A Modivation For Hate

The question I am trying to answer today is: Why do they, especially the “opinion-maker” type media people, hate Modi so much?

The said hate is taken so for-granted by all of us that, despite the strong element of the personal in it, we forget to ask the obvious, puzzling question: Why do Modi-haters hate him so much?

I believe that, broadly, there are three categories of people who hate Modi viscerally. The first is Abdul from Azampur. I think I understand why he hates, or might want to hate, Modi. He was told that Islam is facing an existential threat world-wide, and he was also told that Modi is the kingpin of an anti-Muslim conspiracy. Faith and faith-based identity issues do trigger strong emotions, especially among the less educated, especially among Muslims.

The second category of ardent Modi-haters are some educated, middle- to upper-middle-class, secularism-spouting, liberalism-chanting non-Hindus. They hate Modi because assertive middle-class Hindus are rooting for him. This might seem complicated, but it all boils down to one’s .. err, forgive me for the cliche .. “idea of India”. Was India born in 1947, where citizenship essentially is the contractual obligation of affirming the Constitution, whose civilization and ethos are best described in terms of the new creed of “secularism”? Or is India a classical yet living  Hindu/Indic civilization, owes its character and uniqueness to Hinduism and other native traditions, where people of non-native faiths and traditions also live — as they always lived — with equal rights and dignity? No prizes for guesssing which “idea of India” is the favorite of the Modi-haters of the second category. Many of these folks, pursuing a politics that legitimizes their prejudice, claim allegiance to leftwing ideology, but some strut about as “secular right”. I think I understand their hate too.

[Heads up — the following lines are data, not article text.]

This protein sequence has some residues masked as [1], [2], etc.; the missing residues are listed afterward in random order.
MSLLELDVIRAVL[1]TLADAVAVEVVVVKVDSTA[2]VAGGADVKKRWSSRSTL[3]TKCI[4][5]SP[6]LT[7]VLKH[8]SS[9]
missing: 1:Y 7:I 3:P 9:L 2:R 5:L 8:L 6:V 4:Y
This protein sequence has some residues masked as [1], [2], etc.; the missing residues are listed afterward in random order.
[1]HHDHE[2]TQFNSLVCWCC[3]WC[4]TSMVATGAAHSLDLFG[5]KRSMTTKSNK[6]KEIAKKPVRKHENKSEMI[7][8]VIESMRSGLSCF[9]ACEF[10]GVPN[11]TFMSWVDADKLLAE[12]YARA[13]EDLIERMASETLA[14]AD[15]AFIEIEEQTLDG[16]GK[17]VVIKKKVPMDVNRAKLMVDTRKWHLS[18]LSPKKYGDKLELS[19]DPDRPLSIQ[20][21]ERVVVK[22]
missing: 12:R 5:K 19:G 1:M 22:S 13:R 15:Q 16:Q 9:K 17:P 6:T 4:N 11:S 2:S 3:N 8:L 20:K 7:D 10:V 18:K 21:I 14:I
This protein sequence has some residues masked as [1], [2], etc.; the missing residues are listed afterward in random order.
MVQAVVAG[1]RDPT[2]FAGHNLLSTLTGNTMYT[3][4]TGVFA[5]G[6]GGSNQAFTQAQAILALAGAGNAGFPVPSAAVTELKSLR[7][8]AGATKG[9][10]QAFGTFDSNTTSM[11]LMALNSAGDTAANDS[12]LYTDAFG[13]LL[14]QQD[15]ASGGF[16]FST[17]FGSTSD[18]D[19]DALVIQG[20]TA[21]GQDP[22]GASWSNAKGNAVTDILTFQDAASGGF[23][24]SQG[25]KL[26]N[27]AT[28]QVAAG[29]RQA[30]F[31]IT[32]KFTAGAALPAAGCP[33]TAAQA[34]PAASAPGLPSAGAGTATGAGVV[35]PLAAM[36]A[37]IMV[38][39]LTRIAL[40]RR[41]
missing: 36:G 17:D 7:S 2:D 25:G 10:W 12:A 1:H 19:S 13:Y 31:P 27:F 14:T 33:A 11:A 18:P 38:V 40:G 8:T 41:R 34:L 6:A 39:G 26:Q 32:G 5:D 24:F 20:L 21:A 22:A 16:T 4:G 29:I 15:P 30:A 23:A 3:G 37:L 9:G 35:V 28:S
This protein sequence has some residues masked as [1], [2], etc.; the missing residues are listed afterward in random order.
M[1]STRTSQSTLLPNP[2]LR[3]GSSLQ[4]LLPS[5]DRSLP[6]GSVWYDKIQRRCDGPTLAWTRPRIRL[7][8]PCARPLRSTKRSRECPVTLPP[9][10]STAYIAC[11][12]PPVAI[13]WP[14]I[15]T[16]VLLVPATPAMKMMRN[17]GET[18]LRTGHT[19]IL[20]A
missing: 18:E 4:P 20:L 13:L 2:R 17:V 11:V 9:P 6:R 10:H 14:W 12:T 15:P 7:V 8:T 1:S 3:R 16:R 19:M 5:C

The third category are “opinion-makers”/journalists. It is their hate for Modi that is most puzzling. Of course, every paid hack has to say strong stuff about him. At the end of the day there are mouths to feed. But it is only a job, right? So why do some of them go the extra mile, so to speak, and are so into Modi-bashing of the morbid kind that manifestly has genuine passion piled into it? Take this celebrity TV anchor for example. Though not exactly sober most of the time, on the subject of Narendra Modi he becomes particularly cantankerous, and does not fear appearing off-balance or even insane to his viewers. What about Modi makes him go so bonkers?

Looking for a convincing, satisfying answer to this question, not the official or polemical kind, and pondering deeply over the matter in the caves of Himalayas, here is what I came up with.